Tydings-McDuffie Act of 24 May 1934
“Excerpt of Tydings-McDuffie Act of 24 May 1934 printed on the Report of Birth issued by the American Consulate at Shanghai”

Mrs. Rose Wong Lu obtained a Report of Birth for Lu Alice Catherine issued by the American Consulate at Shanghai and presented it to Immigration upon their arrival in 1939.

Lu Alice Catherine, Report of Birth
“Lu Alice Catherine, Report of Birth, Shanghai, China,” 1935, Chinese Exclusion Act case files, RG 85, National Archives-Seattle, Lu Alice Catherine case file, Seattle Box 784, 7030/11928.

When the family arrived In April 1939, Alice Catherine Lu was reminded that “under the law you will cease to be a citizen if you fail to reside in the United States for at least five years continuously immediately previous to your eighteen birthday and fail to take an oath of allegiance to the United States of American within six months after your twenty-first birthday.”

Lu Alice Catherine photo 1940
“Lu Alice Catherine, Form 430 photo,” 1940, Chinese Exclusion Act case files, RG 85, National Archives-Seattle, Lu Alice Catherine case file, Seattle Box 784, 7030/11928.

O. B. Holton, District Director of the St. Paul District Immigration Service noted that the signatures in Chinese on Forms 430 were omitted because Rose Wong Lu, the applicant’s mother, was unable to write Chinese.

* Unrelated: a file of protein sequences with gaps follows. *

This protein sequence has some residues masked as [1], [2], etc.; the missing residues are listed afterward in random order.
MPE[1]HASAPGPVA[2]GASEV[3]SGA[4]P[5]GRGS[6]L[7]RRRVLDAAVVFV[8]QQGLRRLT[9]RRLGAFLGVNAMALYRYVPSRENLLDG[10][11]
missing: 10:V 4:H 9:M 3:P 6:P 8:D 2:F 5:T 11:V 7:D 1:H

Rose Wong Lu, her daughter Alice Catherine Lu; and her son, Hou Chi Thomas Lawrence Lu (Seattle file 7027/819), visited with family in Minneapolis and were approved to leave the United States in April 1940. They left for China from Vancouver, B.C., via Seattle, on the Empress of Asia on 20 April 1940.

Ng Chuen Yong of Ellwood City, Pennsylvania

Ng Chuen Yong (吳春容) was twelve years old in July 1939. She passed a medical examination in Hong Kong before boarding the Princess Marguerite for her return trip to the United States.

Ng Chuen Yong Medical Card 1939
“Medical Card for Ng Chuen Yong,” 1939, Chinese Exclusion Act case files, RG 85, National Archives-Seattle, Ng Chuen Yong case file, Seattle Box 792, 7030/12239.

Nl [Normal] Chinese Girl, inoculated against Cholera. Signed V. N. Atienza

Ten years earlier she and her mother, two brothers, Ng Chuck Sang and Ng Jack Sang, and sister, Ng Chuen Moy had left from the port of Seattle to return to their home village of Nom Yung in Hoy Ping District, China. There were only two houses in the village and they were next door to her mother’s parents. Her mother and brother, Jit [Jack] Sang traveled back to the United States about 1931; her brother Chuck Sang returned around 1937. Her sister stayed in China and was going to school in Hong Kong.

Ng Chuen Yong Form 430 1929
“Ng Chuen Yong, Form 430 Photo” 1929, Chinese Exclusion Act case files, RG 85, National Archives-Seattle, Ng Chuen Yong case file, Seattle Box 792, 7030/12239.

Ng Chuen Yong’s mother, Lee Lon, was born in China and was admitted to the U.S. at the port of San Francisco, California in 1923 as the daughter of a merchant. Her husband, Ng Ong Jen, was born in San Francisco. They were married in July 1924 in Pittsburgh, Pennsylvania. He was a waiter there at the Paris Inn Restaurant. Their children were all born in Pennsylvania. The United States Department of Commerce, Bureau of the Census issued a “Notification of Birth Registration” for Ng Chuen Yong saying she was born on 31 August 1927 at Ellwood City, Pa. The document was signed by Dr. Theodore B. Appel, Harrisburg, Pa.

Ng Chuen Yong US Birth Reg
“Notification of Birth Registration” 1927, Chinese Exclusion Act case files, RG 85, National Archives-Seattle, Ng Chuen Yong case file, Seattle Box 792, 7030/12239.

Ng Chuen Yong was admitted in 1939.